New sorghum: 'A solution to alcoholism’

Rael Kisilu

Rael Kisilu, a plant breeder, shows a new improved amaranth variety at a research station in Makueni County, on April 24, 2024.

Photo credit: Pius Maundu | Nation Media Group

What you need to know:

  • Researchers say the three sorghum types cannot be attacked by birds.
  • Other high-yielding and drought-tolerant crop and pasture varieties also unveiled. 

The Kenya Agricultural and Livestock Research Organisation (Kalro) has developed a sorghum variety it touts as the solution to the country’s alcohol problem. 

The white sorghum variety, known as “Jasiri”, is among the three Kalro unveiled recently alongside other high-yielding and drought-tolerant crop and pasture varieties. 

Kalro researchers say the three sorghum types cannot be attacked by birds, one of the biggest challenges in the production of the crop.

“To tame the consumption and production of illicit liquor, the beer industry requires affordable malting material for clean and affordable brew. Sorghum is a more affordable malting ingredient compared to other materials like hops,” said George Keya, a senior scientist involved in the production of the new amaranth, cow peas, mung beans, pigeon peas, sorghum and pasture grass varieties.

“It produces clean and affordable beer. Attacks by birds have hampered the production of white sorghum that is used in the beer industry. Jasiri is a game-changer.”

Kalro Kiboko Research Station head, Simon Kuria, says the European Union funded research into the new crop and pasture varieties to improve Kenya’s resilience to droughts, mostly blamed on global warming. 

Plant breeders at Kalro say producing the seeds involved elaborate selection of crops and grasses showing desirable characteristics such as drought tolerance and high yield. They were crossed repeatedly. 

Dr Kuria said the new crop and grass varieties are at the commercialisation stage after passing tests by the Kenya Plant Health Inspectorate Services (Kephis).

Grace Patrick

Grace Patrick at her plot of an improved cowpea variety in Kiboko, Makueni County on April 24, 2024. 

Photo credit: Pius Maundu | Nation Media Group

“We consulted farmers and other stakeholders, including marketers, during the selection. Sorghum growers asked for a high-yielding variety that can thrive in drylands and is not attacked by birds,” Rachael Kisilu, a Kalro plant breeder behind the new sorghum varieties, told Seeds of Gold on the sidelines of the event to unveil the new crop and grass varieties at Kalro Kiboko station in Makueni County.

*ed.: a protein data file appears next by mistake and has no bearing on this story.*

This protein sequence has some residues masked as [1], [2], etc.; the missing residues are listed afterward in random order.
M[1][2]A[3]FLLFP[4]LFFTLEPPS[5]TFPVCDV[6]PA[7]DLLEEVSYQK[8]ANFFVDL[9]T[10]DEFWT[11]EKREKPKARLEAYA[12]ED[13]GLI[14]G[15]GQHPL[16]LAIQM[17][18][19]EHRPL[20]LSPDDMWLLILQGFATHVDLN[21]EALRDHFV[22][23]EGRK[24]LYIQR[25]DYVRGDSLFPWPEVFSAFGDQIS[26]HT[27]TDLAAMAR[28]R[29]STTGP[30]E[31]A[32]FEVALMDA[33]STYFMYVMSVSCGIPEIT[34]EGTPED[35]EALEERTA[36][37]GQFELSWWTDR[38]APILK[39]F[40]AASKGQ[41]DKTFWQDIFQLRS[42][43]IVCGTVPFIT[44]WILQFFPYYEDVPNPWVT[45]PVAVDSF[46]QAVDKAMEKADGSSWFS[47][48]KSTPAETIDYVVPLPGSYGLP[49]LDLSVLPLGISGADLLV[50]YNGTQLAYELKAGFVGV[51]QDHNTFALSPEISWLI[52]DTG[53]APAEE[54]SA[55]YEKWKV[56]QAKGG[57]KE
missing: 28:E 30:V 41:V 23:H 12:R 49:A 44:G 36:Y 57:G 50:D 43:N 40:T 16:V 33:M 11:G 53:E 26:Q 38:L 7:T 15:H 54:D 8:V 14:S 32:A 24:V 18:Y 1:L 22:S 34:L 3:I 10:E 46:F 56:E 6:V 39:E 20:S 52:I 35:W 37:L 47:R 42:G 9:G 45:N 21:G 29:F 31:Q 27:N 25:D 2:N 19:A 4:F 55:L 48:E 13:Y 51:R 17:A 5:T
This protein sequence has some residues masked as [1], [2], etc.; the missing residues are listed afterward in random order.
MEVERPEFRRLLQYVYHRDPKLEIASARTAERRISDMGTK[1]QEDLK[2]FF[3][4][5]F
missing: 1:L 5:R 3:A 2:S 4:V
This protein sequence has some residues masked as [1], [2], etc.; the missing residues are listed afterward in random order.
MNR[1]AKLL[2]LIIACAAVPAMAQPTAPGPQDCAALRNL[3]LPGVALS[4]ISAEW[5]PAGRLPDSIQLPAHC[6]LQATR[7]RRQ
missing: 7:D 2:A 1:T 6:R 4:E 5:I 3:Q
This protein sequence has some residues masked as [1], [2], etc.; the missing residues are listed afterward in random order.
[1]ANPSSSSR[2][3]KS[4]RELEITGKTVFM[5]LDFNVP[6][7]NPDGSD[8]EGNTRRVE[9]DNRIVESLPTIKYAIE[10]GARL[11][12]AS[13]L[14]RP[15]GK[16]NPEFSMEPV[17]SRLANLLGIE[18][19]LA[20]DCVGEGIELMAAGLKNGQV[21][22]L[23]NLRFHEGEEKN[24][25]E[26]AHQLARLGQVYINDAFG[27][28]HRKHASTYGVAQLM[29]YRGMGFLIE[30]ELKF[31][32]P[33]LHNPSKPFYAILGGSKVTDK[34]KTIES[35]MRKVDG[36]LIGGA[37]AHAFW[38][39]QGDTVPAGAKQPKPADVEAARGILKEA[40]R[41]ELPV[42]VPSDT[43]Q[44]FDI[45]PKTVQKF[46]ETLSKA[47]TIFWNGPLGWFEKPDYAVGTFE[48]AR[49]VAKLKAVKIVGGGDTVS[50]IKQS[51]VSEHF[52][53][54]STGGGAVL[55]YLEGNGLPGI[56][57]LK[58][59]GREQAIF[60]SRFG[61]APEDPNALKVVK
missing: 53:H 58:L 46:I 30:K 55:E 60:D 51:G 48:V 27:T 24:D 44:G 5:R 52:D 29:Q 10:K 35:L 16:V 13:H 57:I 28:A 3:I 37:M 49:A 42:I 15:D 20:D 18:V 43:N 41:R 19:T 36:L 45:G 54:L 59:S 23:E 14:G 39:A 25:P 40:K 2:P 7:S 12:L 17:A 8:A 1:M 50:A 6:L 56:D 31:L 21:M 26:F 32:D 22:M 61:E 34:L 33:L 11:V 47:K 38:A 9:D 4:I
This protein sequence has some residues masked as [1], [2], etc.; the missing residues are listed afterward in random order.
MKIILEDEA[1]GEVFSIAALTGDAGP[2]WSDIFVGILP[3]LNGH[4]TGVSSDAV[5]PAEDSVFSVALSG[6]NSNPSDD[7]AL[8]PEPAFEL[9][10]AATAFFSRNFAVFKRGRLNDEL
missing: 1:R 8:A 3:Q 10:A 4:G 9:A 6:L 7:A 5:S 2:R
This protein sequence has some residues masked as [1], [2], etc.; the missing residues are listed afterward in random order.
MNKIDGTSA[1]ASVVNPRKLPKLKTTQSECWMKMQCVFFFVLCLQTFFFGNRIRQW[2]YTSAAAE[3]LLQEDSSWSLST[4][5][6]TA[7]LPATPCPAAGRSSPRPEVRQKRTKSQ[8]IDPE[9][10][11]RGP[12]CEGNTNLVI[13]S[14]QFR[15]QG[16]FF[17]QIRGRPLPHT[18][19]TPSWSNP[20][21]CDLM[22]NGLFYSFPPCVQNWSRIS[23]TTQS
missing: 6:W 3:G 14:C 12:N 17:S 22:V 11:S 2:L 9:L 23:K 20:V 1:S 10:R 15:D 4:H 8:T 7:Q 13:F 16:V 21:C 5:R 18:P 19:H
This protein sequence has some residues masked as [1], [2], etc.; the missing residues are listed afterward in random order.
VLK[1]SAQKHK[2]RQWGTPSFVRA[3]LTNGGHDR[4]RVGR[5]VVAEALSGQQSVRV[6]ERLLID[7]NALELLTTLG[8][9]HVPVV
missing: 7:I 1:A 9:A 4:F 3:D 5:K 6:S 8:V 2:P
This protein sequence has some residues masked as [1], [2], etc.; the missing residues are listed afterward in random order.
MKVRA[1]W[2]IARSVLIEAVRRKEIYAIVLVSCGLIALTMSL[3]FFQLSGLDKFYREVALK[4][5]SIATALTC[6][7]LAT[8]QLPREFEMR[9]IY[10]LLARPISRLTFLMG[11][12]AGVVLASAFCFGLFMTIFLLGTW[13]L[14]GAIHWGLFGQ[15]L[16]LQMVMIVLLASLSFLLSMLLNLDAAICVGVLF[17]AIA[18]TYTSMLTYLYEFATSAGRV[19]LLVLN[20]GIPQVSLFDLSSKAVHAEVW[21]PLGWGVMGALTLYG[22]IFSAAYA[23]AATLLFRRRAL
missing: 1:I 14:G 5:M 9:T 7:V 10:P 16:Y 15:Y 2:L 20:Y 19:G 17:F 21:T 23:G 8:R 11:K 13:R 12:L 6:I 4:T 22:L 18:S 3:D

“East African Breweries Ltd asked for a variety with big grains. Jasiri has weak heads, making it difficult for birds to perch. The grain has high levels of tannin, a chemical which reduces their palatability by small birds. This chemical reduces significantly when the grain is dry.”

Agriculture PS Paul Rono said the new variety seeds would help realise the bottom-up economic transformation agenda. 

“Climate-smart technology developed by Kalro is a milestone in our journey towards a sustainable future. Kalro has introduced drylands crops and pasture varieties which can improve the productivity and resilience of our agriculture even in the face of severe soil moisture deficit and little rainfall,” Dr Rono said in a speech read by Badu Katelo, a senior deputy secretary at the State Department of Agriculture.

The production of the new seed varieties comes when the appetite for amaranth, mung beans (ndengu), cowpeas and sorghum is increasing in the wake of heightened campaigns on their high nutritional and economic value. 

“Kenya is unable to meet 56 per cent of its demand for animal feed. Using high-yielding drought-resistant grass in rangelands is a step towards addressing the huge gap in animal feed. The upshot is a reduction in livestock deaths during dry spells and cutting the import of meat significantly,” Dr Kuria said. 

Machakos Deputy Governor Francis Mwangangi and her Makueni colleague Lucy Mulili praised Kalro for the accomplishment and pledged to promote the new seed varieties.